ZODB uses an aggregate model of versioning and storage control, which should lead to monolithic load times. Unfortunately, I can't test this, because I have to get Zope working first -- and once I get Zope working, I have to figure out how to write programs that use it. And once I do that, I have to figure out how to access ZODB directly, if it's even possible.

Thus, Zope sucks, because I have to figure out how everything works before I can use it to do advanced stuff.

OK, I'll admit it -- I'm impressed with ZODB. It looks well thought through, from the class hierarchy. So why on earth haven't they divorced it a bit more from Zope and made it usable to the hungry masses crying out for an OODBMS??

3. Zope Documentation is, in general, not readable on line.

I have only sporadically been able to find Zope documentation that one can click on and read without downloading first. When you consider my (and many others') 56k home link, this is an insane policy.

Thus, Zope sucks, because clearly the authors have not thought about how people are actually going to use their site.

4. Zope cannot be easily divorced from Medusa.

'nuff said.

Thus, Zope sucks, because they are producing a badly documented monolothic software architecture that has one entry point for sytems administrators.

Short Summary

  1. Zope is evil.

    Zope is evil because it is a beta-level software project masquerading as a complete development environment, and, as this is not admitted in open air, newbies are sucked in expecting something easy to use and expand.

  2. Zope is even more evil because it promises much, and may deliver it, but who the hell can tell? Certainly not someone who wants to spend less than 20 hours evaluating the package. By then, I at least would have written my 2000 lines of Tcl code (for AOLserver/ACS) and gone to sleep.

  3. Zope is yet even more evil because it doesn't incrementally reward the user for progress. AOLserver is great for the attention-span challenged -- hey, look, my Tcl file is saying Hello, World! And look, I just accessed a database! Apache is even better for the attention-span challenged -- look, ma, an Apache stub Web site! after 15 seconds and no hands! Both Apache and AOLserver will reward effort with proportional results, but they will do so without a lower threshold.

  4. And, finally, Zope is beyond evil because they're coopting all the good Z names.

Good night, and I hope you enjoyed this... Evening with Titus.

P.S. Enter the Zdragon... you've been warned!

1:30pm, the morning after.

I just found this on Byte: Zope is Python's Killer App. Whimper.

Counter: there are some cute opinions on Zope in the pywx advocacy area.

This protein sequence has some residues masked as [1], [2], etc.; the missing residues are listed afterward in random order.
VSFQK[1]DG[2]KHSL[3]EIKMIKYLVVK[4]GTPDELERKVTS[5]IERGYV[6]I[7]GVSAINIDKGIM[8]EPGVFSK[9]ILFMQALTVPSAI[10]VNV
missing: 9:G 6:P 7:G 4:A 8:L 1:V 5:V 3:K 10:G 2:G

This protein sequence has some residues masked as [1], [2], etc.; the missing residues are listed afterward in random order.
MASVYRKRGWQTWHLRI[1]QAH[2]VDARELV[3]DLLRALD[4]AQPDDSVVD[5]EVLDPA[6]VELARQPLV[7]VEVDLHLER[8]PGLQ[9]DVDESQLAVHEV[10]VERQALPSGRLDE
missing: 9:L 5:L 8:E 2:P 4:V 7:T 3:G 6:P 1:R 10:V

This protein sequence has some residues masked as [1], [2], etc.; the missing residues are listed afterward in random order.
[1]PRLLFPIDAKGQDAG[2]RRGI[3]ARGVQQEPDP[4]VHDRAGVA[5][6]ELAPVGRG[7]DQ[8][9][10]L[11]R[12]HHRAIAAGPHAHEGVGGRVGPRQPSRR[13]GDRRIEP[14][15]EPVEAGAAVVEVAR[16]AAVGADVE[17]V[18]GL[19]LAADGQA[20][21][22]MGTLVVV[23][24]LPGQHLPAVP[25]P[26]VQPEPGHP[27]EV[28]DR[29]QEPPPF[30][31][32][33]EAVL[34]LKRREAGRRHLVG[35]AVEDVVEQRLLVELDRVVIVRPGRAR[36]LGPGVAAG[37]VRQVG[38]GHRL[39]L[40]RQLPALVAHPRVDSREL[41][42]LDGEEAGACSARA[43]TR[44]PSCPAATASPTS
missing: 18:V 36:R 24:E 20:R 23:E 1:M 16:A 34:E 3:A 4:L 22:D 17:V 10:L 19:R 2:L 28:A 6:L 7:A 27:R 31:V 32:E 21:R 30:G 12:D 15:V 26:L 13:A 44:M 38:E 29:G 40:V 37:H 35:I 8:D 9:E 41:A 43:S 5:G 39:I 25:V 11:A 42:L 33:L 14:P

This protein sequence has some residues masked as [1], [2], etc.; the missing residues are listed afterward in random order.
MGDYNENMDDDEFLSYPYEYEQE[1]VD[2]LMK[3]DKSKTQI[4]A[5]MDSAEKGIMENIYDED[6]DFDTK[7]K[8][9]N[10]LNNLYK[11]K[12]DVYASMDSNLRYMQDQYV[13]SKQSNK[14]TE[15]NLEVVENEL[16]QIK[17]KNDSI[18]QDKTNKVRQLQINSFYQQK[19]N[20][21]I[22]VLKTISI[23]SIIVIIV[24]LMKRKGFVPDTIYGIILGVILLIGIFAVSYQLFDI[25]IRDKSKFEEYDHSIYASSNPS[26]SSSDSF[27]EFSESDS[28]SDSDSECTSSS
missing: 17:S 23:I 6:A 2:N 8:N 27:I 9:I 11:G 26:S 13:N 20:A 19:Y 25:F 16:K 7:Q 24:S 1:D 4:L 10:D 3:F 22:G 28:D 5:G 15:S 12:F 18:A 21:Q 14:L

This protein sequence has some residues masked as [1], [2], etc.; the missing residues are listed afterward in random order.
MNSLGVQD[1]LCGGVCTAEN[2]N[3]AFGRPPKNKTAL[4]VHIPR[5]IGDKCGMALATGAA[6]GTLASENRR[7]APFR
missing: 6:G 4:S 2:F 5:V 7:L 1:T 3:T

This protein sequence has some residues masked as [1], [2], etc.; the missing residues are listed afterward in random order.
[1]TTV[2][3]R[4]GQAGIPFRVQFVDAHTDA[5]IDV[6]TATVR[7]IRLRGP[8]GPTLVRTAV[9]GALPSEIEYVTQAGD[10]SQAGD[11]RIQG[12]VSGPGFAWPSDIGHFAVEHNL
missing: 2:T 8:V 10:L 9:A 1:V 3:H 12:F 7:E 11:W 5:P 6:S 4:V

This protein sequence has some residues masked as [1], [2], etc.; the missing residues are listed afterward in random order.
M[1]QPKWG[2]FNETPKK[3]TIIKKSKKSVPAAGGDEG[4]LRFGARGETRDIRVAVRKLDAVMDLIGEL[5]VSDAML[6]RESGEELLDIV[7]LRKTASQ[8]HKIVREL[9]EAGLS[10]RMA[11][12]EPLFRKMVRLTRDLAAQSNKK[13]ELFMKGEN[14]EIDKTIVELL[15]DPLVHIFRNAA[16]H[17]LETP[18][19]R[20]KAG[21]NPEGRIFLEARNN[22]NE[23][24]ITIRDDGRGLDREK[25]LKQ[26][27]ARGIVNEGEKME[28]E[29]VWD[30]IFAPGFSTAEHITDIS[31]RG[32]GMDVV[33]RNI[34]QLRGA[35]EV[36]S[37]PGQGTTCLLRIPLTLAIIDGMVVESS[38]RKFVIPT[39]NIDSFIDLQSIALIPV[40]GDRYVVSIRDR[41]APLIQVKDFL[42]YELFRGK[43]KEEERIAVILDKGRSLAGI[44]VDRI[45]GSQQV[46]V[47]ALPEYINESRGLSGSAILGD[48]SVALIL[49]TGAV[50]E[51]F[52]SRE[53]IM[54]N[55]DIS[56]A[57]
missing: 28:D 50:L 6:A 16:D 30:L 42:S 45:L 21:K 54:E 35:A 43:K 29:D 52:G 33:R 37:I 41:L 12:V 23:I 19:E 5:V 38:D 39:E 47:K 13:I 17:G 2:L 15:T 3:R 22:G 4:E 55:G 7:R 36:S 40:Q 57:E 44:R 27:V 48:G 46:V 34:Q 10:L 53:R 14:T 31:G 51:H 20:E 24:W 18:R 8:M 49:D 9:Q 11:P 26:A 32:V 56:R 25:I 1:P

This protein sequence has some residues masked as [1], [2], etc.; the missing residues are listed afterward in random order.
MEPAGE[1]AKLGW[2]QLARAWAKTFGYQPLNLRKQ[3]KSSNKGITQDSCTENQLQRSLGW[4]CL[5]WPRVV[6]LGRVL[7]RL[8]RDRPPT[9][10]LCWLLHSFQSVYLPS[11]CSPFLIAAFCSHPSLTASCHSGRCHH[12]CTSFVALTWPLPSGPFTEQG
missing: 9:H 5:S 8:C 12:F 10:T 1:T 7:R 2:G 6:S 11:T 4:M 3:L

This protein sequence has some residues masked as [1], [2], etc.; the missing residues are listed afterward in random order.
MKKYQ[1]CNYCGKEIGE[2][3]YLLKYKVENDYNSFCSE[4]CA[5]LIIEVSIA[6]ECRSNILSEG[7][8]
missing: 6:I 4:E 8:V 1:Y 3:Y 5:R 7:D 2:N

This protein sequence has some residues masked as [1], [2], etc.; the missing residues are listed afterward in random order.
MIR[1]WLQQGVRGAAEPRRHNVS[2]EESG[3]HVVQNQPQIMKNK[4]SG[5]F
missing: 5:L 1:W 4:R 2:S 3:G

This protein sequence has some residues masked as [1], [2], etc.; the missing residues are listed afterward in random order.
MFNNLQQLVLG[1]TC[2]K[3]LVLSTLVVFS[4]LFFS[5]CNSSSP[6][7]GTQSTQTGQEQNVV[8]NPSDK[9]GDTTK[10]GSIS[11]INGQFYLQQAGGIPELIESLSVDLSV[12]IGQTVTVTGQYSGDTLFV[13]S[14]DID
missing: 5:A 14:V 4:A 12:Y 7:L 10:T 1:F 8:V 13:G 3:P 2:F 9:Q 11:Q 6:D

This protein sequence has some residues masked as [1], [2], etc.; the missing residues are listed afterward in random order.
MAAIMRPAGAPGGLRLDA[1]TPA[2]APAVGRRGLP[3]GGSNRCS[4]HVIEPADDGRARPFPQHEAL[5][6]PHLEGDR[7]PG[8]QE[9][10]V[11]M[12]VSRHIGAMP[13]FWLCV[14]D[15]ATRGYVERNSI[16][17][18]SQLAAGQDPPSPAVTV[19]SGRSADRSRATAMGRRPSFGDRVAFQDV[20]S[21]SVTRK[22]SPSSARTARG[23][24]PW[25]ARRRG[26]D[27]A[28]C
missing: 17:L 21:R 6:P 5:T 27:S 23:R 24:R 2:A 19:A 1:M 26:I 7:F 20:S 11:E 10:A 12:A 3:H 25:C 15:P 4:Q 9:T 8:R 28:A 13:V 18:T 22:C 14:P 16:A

1:30pm, May 23rd, 2000.

This piece has now come in handy!! Zome poor fella wrote an article on why Zope is "better" than the ACS -- check out http://www.zope.org/Members/tazzzzz/ACSandZope. Personally, I figure he chose Zope so that he could use the name 'tazzzzz' without people asking him about it.

Let's see how long this server stands up to the (inevitable) denial-of-service attack... Ah, well, the only things that'll crash are Apache and Zope, not AOLserver!

For you Zopes who have been referred here by some inflammatory posting on the Zope-Dev mailing list, you can check out a couple of reasoned responses on the OpenACS bboard.

(Note that I don't have a community college degree in C++ -- that must be why I don't understand Zope, despite the complete lack of intelligible documentation. Sigh.)

Also, you should check out PyWX so that our advertisers will get more page counts.

July 17th, 2001.

Due to popular demand (about 4 people asked) I resurrected this page and moved it to a new server. I couldn't keep Zope running on the old one, and I didn't want to have to keep up with the bug fixes for Yet Another Web Service, so it's now running under Apache.

A number of things have happened in the Zope/Python world since then. In no particular order:

...and I think that's about it for things even remotely related to Zope...
This page was written by Titus Brown, titus@caltech.edu.

Bug me if you don't like it, but don't expect an answer; if I wanted other people's comments, I'd have put a link to add them on the bottom of this page.

Disclaimer: Zope will, no doubt, turn into a fine, easy-to-use, wonderful product some day. I may even use it before then (I'm thinking about hosting this page on the software, actually ;). But at the moment it's a serious pain in the ass, and it's the most serious Web application available for Python, and the combination means that it's overproselytized and overpresent.